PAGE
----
The Trumpet: Christian Supporter of Israel States the Case Against the Bush Policies

I don't recall reading a more clearly stated case. I can't say that I agree with it all, but I have a hard time dismissing the facts. This column comes out of the bastion of Christian followers of the stormy and legendary leader, the late Herbert W. Armstrong. The provenance of the argument is of no consequence to the impressive accuracy of the facts and reasoning it presents. And it's conclusion is alarming, "America’s breathtaking betrayal of Israel is becoming clearer by the day."
Joel Hilliker Columnist
“The State of Palestine Is Long Overdue”

The American president is traveling the Middle East promising peace between Israel and the Palestinians this year, before he leaves office.

He proposes to accomplish in 11½ months the opposite of what essentially the same strategy has wrought for 14 years.

He is endorsing a process that has repeatedly, consistently, absolutely proven to be not merely an unqualified failure, but a road map to more war. By doing so, the president is hurling logic off the same cliff his predecessor did.

Here is a promise for the next 11½ months you can count on: The more resolute, vigorous and desperate the president becomes in trying to make a mark on history, the more devastating it will be for the Jewish state.

In this quagmire, no action is eminently better than wrong action. Just look at the history.

Remember the photo that started it all: Bill Clinton smiling upon Yitzhak Rabin and Yasser Arafat as they shook hands on the first big breakthrough in the peace process. The 1993 Oslo Accords granted the Palestinians diplomatic recognition, self-government, territory and a promise of more concessions for good behavior. In return, the Palestinians agreed to end their armed struggle and to clamp down on terrorism.

Thus the pattern was set: Israelis make concessions; Palestinians make promises; Palestinians break promises.

Israelis can now fondly reminisce about pre-Oslo days. In the decade that preceded this foray into “solving” the Arab-Jew conflict, 41 Israelis were murdered. In the decade after, that statistic increased 2,305 percent.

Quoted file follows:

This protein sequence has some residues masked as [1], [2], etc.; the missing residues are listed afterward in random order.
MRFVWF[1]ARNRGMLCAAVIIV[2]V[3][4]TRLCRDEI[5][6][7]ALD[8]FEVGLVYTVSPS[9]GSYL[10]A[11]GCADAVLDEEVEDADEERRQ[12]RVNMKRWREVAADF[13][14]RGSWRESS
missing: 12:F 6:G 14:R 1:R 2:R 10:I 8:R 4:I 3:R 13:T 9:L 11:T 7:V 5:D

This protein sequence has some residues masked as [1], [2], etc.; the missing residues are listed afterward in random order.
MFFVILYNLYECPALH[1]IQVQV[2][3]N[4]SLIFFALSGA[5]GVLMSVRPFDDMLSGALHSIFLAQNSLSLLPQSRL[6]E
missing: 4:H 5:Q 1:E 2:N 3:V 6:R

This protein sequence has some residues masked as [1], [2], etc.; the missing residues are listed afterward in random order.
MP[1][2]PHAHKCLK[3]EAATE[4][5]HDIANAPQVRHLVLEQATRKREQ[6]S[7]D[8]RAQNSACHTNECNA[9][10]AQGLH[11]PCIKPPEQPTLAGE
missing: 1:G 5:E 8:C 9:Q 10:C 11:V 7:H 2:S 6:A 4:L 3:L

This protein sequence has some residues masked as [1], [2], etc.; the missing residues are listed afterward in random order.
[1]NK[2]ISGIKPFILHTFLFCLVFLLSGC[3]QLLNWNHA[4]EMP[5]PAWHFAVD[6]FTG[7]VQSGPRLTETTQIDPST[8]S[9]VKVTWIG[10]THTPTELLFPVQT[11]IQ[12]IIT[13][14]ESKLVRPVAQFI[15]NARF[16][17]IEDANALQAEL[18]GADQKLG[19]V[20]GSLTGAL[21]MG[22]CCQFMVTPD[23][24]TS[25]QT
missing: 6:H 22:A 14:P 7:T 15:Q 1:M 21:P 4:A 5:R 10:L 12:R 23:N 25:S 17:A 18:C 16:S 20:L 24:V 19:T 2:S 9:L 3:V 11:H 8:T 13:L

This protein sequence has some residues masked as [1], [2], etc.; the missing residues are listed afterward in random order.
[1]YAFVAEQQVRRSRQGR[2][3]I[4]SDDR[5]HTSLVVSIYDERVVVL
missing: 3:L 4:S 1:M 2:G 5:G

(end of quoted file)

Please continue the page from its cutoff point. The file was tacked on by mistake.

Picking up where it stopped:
Now 14 years of bloody failure have proven that every time Israel turns over more power to the Palestinian Authority, terrorism increases. Every time foreign governments increase aid to the PA (Palestinians have received more money per capita than anyone in history), funding for terrorist attacks against Jews also rises. Concessions to Palestinians simply do not facilitate the dream of two states peacefully coexisting; instead they increase the body count of Israelis—and of Palestinians who die when Israel tries to defend itself.

Time and again, ambassadors and politicians have tried to reinject themselves into this mess to try to stop the bleeding. As with Olso, America has largely been the driving force. And for 14 years, it has pushed for “peace” using the same failed pattern. In an effort to be “evenhanded,” Washington has funded, armed and trained the Palestinians; it has required that Israel use restraint in defending itself; it has smiled upon Israeli leaders offering extraordinarily generous packages of incentives and concessions (which Palestinians responded to with more violence); it has encouraged the Palestinian democratic process that brought Hamas into power; it has urged Israel to relinquish control of the Gaza-Egypt border, which enabled Gaza to become an armed terrorist stronghold.